Articles Posted in Illinois

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The State of Illinois Securities Department (“Department”) recently initiated enforcement proceedings against Thrivent Investment Management, Inc. (“Thrivent”) (CRD #18387) for allegedly violating the Illinois Securities Law of 1953 in connection with sales of unsuitable variable annuity (“VA”) products to certain of its clients who already held Thrivent VA’s.

Abstract Businessman enters a Dollar Maze.Specifically, the Department alleges that Thrivent violated the Act by “… replacing its clients’ existing variable annuities for new variable annuities which required the clients to pay surrender charges and various fees.”   According to the Department, possible violations of law in the case include (i) failure to maintain and enforce a supervisory system with adequate written procedures to achieve compliance with applicable securities laws and regulations, (ii) failure to adequately review the sales and replacements of VA’s for suitability, (iii) failure to enforce its written procedures regarding documentation of sales and replacements of VA’s, and (iv) failure to adequately train its salespersons, registered representatives and principals.

Prior to 2012, Thrivent rolled out a new feature to its VA.  This feature consisted of adding a Guaranteed Lifetime Withdrawal Benefit (“GLWB”) to the VA in return for a rider fee.  During the time period of January 2011 – June 2012 and July 2013 – June 2014, Thrivent allegedly recommended that certain customers purchase new variable annuities with GLWB riders to replace existing variable annuities, without performing any analysis of whether the customers would economically benefit from the variable annuity switch.  Some customers who were advised to switch allegedly would have received greater payments over the life of the policies if they had kept their original variable annuities in place.

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Stock fraud lawyers are currently investigating claims on behalf of investors who suffered significant losses as a result of doing business with Bambi Holzer. According to a Forbes article, Holzer’s investment advice has resulted in securities settlements amounting to more than $12 million. Despite this article, which appeared three years ago, her trades are still being cleared by brokerage firms.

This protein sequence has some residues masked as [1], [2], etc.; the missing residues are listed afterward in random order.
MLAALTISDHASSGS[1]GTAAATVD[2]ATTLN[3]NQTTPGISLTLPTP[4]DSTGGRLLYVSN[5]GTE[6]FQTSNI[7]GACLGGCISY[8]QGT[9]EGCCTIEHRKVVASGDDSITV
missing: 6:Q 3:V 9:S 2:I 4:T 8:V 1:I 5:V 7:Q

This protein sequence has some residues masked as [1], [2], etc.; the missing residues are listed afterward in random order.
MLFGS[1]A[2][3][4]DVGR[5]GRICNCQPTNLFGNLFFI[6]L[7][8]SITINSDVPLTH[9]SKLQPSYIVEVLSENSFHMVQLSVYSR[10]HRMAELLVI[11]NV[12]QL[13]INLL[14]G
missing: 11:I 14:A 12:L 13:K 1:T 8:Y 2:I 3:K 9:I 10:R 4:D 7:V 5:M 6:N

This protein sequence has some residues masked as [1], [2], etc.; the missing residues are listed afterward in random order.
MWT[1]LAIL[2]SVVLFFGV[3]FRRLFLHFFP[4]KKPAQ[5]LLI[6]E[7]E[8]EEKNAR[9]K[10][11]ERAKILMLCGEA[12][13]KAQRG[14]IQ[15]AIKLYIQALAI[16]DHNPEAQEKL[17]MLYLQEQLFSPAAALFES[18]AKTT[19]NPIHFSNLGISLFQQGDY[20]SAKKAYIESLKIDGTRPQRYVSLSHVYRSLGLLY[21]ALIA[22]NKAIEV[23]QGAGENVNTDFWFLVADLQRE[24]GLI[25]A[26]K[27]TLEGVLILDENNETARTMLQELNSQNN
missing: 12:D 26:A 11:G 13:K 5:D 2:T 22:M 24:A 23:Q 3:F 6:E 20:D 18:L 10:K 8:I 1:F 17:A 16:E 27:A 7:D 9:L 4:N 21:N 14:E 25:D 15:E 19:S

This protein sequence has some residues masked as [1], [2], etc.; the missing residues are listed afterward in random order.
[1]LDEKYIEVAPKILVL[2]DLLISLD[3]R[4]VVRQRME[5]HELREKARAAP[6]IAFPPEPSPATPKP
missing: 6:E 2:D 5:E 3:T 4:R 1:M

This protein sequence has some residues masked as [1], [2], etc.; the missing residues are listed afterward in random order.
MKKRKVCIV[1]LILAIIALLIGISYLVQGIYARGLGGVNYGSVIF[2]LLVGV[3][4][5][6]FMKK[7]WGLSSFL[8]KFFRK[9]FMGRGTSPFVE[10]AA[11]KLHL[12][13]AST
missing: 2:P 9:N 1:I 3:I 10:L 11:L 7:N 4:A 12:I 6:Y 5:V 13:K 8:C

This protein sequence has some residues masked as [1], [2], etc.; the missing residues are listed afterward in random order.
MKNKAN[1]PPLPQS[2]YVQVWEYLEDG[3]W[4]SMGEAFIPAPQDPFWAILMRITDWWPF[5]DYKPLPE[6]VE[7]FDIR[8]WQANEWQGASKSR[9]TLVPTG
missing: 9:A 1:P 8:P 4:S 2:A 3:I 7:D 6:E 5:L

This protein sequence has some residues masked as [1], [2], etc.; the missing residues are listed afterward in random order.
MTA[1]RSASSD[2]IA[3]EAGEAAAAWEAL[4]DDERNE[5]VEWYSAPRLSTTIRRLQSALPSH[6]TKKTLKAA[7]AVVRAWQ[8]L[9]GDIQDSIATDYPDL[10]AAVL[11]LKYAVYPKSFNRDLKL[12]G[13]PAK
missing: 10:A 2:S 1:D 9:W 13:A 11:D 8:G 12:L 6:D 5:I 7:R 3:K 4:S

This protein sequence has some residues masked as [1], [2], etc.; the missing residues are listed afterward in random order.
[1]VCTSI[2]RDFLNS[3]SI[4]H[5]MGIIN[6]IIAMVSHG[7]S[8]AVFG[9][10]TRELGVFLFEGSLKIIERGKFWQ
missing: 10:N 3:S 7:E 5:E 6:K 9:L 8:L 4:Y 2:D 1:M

Bambi Holzer Still Trading Despite Numerous Customer Complaints

Currently a broker at Newport Coast Securities, Holzer has also worked with a number of other firms, including UBS, Brookstreet Securities Corporation, AG Edwards, Wedbush Morgan Securities Inc. and Sequoia Equities Securities. Holzer and UBS have already been compelled to pay to settle securities claims amounting to $11.4 million. These claims alleged that Holzer misrepresented variable annuities through misrepresentation of guaranteed returns. Holzer was fired from AG Edwards in 2003 for allegedly engaging in business practices that did not coincide with the firm’s policies. Further allegations against Holzer include misrepresentations while at Brookstreet. These misrepresentations allegedly occurred in 2005 at a Beverly Hills presentation at which Holzer allegedly stated that a fictional couple was able to make $9 million by deferring $732,000 in taxes through the use of trusts. In another claim, a customer of Wedbush Morgan Securities alleged breach of fiduciary duty, account mishandling, and breach of contract that allegedly resulted in damages of $824,000.

According to securities fraud attorneys, allegations against Holzer include fraud, churning, unsuitable investments, misrepresentations of fees, Securities Act violations, private placement-related fraud, negligent representations related to variable annuities, inadequate supervision, variable annuity-related fraud, negligent recommendation and sale of Provident Royalties LLC, negligent sale and recommendation of Behringer Harvard Security trust and other unsafe products as well as elder abuse.